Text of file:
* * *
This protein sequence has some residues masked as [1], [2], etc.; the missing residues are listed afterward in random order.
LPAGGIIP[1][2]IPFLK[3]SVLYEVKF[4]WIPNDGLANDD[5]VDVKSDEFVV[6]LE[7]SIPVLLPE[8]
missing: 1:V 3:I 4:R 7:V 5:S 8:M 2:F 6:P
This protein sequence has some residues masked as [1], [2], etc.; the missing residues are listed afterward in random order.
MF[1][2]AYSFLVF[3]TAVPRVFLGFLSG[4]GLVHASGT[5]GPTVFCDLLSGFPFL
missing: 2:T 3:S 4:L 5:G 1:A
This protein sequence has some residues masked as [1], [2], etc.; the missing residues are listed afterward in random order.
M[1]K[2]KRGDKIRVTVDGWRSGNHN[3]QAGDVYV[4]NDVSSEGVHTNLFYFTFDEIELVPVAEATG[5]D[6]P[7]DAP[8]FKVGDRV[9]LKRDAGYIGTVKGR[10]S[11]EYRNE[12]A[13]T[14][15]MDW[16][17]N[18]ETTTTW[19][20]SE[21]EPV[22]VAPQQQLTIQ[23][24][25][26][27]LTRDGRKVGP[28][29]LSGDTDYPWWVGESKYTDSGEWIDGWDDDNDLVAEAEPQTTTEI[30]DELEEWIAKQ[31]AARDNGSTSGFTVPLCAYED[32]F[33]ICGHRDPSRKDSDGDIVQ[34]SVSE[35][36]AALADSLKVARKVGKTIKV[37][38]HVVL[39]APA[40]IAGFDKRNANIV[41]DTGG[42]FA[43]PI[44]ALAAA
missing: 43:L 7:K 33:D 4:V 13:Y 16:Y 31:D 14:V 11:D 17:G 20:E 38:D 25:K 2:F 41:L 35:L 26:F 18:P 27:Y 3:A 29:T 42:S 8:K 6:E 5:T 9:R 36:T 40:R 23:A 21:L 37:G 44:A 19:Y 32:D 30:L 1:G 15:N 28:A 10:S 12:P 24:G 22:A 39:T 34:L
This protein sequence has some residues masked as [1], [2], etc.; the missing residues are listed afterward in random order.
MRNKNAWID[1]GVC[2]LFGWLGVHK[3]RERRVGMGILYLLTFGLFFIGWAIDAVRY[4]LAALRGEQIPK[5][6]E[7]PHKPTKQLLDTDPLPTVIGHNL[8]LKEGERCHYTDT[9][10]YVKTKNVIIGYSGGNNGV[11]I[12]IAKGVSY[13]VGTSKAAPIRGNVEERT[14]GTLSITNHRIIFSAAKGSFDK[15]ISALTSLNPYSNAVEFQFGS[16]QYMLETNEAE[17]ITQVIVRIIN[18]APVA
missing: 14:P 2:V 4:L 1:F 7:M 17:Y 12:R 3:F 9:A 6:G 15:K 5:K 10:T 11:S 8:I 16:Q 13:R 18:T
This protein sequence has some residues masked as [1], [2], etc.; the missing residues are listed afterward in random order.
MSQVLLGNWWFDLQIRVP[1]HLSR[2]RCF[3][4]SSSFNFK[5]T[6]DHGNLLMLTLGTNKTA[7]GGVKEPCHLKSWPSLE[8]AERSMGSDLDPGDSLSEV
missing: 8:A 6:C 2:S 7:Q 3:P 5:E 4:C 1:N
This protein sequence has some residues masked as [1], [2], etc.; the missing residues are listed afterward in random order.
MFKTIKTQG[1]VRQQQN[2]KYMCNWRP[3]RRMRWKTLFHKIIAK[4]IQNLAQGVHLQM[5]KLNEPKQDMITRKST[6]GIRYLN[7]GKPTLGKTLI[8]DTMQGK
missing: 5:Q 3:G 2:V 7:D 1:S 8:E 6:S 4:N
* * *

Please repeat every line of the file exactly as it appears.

This protein sequence has some residues masked as [1], [2], etc.; the missing residues are listed afterward in random order.
LPAGGIIP[1][2]IPFLK[3]SVLYEVKF[4]WIPNDGLANDD[5]VDVKSDEFVV[6]LE[7]SIPVLLPE[8]
missing: 1:V 3:I 4:R 7:V 5:S 8:M 2:F 6:P
This protein sequence has some residues masked as [1], [2], etc.; the missing residues are listed afterward in random order.
MF[1][2]AYSFLVF[3]TAVPRVFLGFLSG[4]GLVHASGT[5]GPTVFCDLLSGFPFL
missing: 2:T 3:S 4:L 5:G 1:A
This protein sequence has some residues masked as [1], [2], etc.; the missing residues are listed afterward in random order.
M[1]K[2]KRGDKIRVTVDGWRSGNHN[3]QAGDVYV[4]NDVSSEGVHTNLFYFTFDEIELVPVAEATG[5]D[6]P[7]DAP[8]FKVGDRV[9]LKRDAGYIGTVKGR[10]S[11]EYRNE[12]A[13]T[14][15]MDW[16][17]N[18]ETTTTW[19][20]SE[21]EPV[22]VAPQQQLTIQ[23][24][25][26][27]LTRDGRKVGP[28][29]LSGDTDYPWWVGESKYTDSGEWIDGWDDDNDLVAEAEPQTTTEI[30]DELEEWIAKQ[31]AARDNGSTSGFTVPLCAYED[32]F[33]ICGHRDPSRKDSDGDIVQ[34]SVSE[35][36]AALADSLKVARKVGKTIKV[37][38]HVVL[39]APA[40]IAGFDKRNANIV[41]DTGG[42]FA[43]PI[44]ALAAA
missing: 43:L 7:K 33:D 4:V 13:Y 16:Y 31:D 14:V 11:D 17:G 20:E 38:D 25:K 2:F 41:L 35:L 26:F 18:P 27:Y 3:A 29:T 42:S 8:K 6:E 5:T 9:R 36:T 40:R 23:A 21:L 37:G 44:A 19:Y 32:D 30:L 1:G 15:N 28:A 10:S 12:P 24:G 22:A 39:T 34:L
This protein sequence has some residues masked as [1], [2], etc.; the missing residues are listed afterward in random order.
MRNKNAWID[1]GVC[2]LFGWLGVHK[3]RERRVGMGILYLLTFGLFFIGWAIDAVRY[4]LAALRGEQIPK[5][6]E[7]PHKPTKQLLDTDPLPTVIGHNL[8]LKEGERCHYTDT[9][10]YVKTKNVIIGYSGGNNGV[11]I[12]IAKGVSY[13]VGTSKAAPIRGNVEERT[14]GTLSITNHRIIFSAAKGSFDK[15]ISALTSLNPYSNAVEFQFGS[16]QYMLETNEAE[17]ITQVIVRIIN[18]APVA
missing: 14:P 2:V 4:L 1:F 7:M 17:Y 12:R 3:F 9:A 6:G 15:K 5:K 10:T 11:S 8:I 16:Q 13:R 18:T
This protein sequence has some residues masked as [1], [2], etc.; the missing residues are listed afterward in random order.
MSQVLLGNWWFDLQIRVP[1]HLSR[2]RCF[3][4]SSSFNFK[5]T[6]DHGNLLMLTLGTNKTA[7]GGVKEPCHLKSWPSLE[8]AERSMGSDLDPGDSLSEV
missing: 8:A 6:C 2:S 7:Q 3:P 5:E 4:C 1:N
This protein sequence has some residues masked as [1], [2], etc.; the missing residues are listed afterward in random order.
MFKTIKTQG[1]VRQQQN[2]KYMCNWRP[3]RRMRWKTLFHKIIAK[4]IQNLAQGVHLQM[5]KLNEPKQDMITRKST[6]GIRYLN[7]GKPTLGKTLI[8]DTMQGK
missing: 5:Q 3:G 2:V 7:D 1:S 8:E 6:S 4:N